Borscht!!! A blog post in which I reminisce about delicious Russian and Tatar food and then cover the first of two detailed, but not difficult, stages in making this classic Russian standard. Borscht can easily be served hot (the way we ate it in Kazan) or cold (the way we ate it with Mary’s friends in Phoenix), and it is delicious both ways. In 1996-1997, I had a Fulbright Fellowship to teach and do research at Kazan State University in Kazan, Tatarstan, Russia. I returned in the summer of 2001 on a Fulbright Alumni Initiatives grant to carry out a women’s health study during which our team interviewed more than 1000 women. It’s been 14 years since I’ve been to Russia and the flavors I fell in love with still linger in my mind. The thought of my favorites dishes makes my mouth water. Triugulnik (meat, carrot and onion, or pumpkin and onion stuffed dough triangles – these were Tatar versions of pirozhki), manti (beef and onion stuffed dough steamed in a multi-level rice steamer), pelmeni, (dough stuffed with beef, then boiled in broth and served as a soup or strained, either version topped with smetana (Russian sour cream, perhaps the most heavenly substance on earth) and chopped green onions, polv (beef, carrots, onions and rice cooked in beef broth). Our favorite pirozhki which my Tatar son Albert, Stefan, Alyssa and I made for school events at Mountain View Montessori School in Reno, Nevada, was rice, egg, and green onions wrapped in dough and baked. The kids loved them! But today, our topic is the second soup my dear friend Mary and I made during our “soup from scratch” adventure in Phoenix, borscht!!! As Mary is a vegetarian and as our goal was healthy eating, we chose a vegetarian version that is also gluten free (although, to be honest, I’m not sure what gluten would have been added anyway). Since we were looking for such a precise recipe, we stopped with the delightful version outlined by Olga, self-proclaimed foodaholic, and author of the food blog Fablunch. Here’s the link to Olga’s recipe: http://blog.fablunch.com/vegetarian-borscht-борщ-authentic-russian-beet-soup-recipe/ We decided to take the recipe up a notch as Emeril would say and make our stock from scratch as well. Neither of us had ever done this before. As a base, we settled on a recipe for vegetable stock found on Bon Appetit. Here’s the link: http://www.bonappetit.com/recipe/vegetable-stock. As you would expect, we modified it “our way”. From the Bon Appetit recipe, we subtracted mushrooms (which Mary loves and I despise), fennel (which neither of us had ever cooked with, and as we had other preferred herbs and weren’t sure how fennel would go with beets, we left it out), and whole black peppercorns, although we did add pepper later. We added 1 bunch of green onions, a beet, and beet stalks. We put in more parsley and more bay leaves. If you’d like to compare the recipes more explicitly, the link to theirs is above. Below we outline what we did. Remember, we were making a broth for borscht, so beets were a logical addition. Veggie Stock In a large stock pot, we warmed 2 tbsps of extra-virgin olive oil. To the oil we added: Beet greens (stalks, not the big floppy leaves – we didn’t want it to get bitter) ((Our beets were large. If we’d had smaller, younger ones we would have included the leaves as well.)) 3 large Carrots (unpeeled – cut in 1 inch pieces) 10 stalks Celery (cut in 1 inch pieces) 2 White Onions (unpeeled and quartered) ((Feel free to use your favorite onions.)) 1 Garlic bulb (unpeeled, cut in half) 1 bunch Green Onions (cut in 1 inch pieces) 1 Beet (unpeeled and quartered) 1 Green Pepper (seeded and quartered) 2 large handfuls Parsley Cover and cook 5-7 minutes until vegetables start to soften a bit. Add 4 quarts of water and bring to a boil. Reduce heat and simmer, covered, until liquid reduces by half, about 1 ½ – 2 hours. If you need broth to reduce more quickly, take the lid off at 1 hour. Let broth cool, then skim out all vegetables and discard. They have given their all for your broth, color, texture, taste, nutrients. We then poured our broth through a fine strainer to get out any remaining “sediment” and let it cool on the stove covered overnight. We could easily have made the borscht right then, but we wanted it for the next day. The yield was just about 2 quarts. The stock had a very light flavor and we thought could be used as the base for just about any vegetable soup. Next up: The making of borscht!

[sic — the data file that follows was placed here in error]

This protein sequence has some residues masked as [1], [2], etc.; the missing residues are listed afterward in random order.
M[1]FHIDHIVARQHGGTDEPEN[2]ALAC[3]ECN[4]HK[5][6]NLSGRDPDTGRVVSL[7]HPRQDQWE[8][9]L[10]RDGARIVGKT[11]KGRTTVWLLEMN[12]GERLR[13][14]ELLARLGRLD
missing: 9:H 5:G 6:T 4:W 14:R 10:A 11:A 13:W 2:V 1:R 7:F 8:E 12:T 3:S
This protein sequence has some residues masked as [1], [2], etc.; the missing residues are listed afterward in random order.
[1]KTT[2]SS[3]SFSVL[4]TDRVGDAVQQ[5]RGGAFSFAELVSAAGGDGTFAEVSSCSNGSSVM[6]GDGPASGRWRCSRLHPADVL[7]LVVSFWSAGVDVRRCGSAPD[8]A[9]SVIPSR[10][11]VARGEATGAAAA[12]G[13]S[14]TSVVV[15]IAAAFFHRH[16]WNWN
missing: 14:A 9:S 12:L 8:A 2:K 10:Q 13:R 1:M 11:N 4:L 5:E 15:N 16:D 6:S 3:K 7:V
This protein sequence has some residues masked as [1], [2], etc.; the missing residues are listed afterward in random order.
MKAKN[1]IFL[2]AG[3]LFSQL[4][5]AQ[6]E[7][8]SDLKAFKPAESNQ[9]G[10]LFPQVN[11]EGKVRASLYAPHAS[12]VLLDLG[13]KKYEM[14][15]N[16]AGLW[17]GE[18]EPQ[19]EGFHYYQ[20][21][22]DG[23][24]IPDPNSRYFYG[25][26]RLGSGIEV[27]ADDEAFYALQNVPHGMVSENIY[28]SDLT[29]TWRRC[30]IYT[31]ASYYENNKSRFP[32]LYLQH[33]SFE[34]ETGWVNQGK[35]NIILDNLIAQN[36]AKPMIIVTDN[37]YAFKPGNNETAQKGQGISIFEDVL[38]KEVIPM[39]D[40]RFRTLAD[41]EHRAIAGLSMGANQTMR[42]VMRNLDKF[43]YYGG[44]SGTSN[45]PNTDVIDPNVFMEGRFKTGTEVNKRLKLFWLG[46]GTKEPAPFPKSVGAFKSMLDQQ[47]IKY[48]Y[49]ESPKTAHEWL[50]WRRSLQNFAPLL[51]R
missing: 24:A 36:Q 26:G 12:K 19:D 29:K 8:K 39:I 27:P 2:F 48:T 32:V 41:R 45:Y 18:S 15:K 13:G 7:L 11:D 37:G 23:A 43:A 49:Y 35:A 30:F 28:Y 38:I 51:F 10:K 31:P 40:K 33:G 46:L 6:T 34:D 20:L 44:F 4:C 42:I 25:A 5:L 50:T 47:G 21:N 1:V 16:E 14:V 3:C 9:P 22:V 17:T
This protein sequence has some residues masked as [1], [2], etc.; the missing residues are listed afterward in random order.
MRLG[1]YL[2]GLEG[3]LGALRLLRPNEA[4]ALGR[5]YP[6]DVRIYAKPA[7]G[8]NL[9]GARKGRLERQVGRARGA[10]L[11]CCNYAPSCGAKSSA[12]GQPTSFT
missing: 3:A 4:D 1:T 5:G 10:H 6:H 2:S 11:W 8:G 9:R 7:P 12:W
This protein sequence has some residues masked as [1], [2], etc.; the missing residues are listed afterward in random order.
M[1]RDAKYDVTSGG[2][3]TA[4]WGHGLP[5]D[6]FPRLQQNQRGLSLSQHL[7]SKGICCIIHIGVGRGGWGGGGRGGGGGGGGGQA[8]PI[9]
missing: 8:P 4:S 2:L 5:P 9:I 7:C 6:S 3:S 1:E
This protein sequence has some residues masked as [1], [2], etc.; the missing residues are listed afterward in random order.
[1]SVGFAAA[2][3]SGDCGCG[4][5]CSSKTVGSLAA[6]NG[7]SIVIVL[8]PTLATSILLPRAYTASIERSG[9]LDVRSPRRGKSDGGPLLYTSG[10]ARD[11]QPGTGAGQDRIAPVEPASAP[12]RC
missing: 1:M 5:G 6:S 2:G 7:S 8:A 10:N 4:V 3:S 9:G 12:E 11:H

Cooking with Mary: Part #2 – The Making of Veggie Stock for Borscht (Not as hard as you’d think!)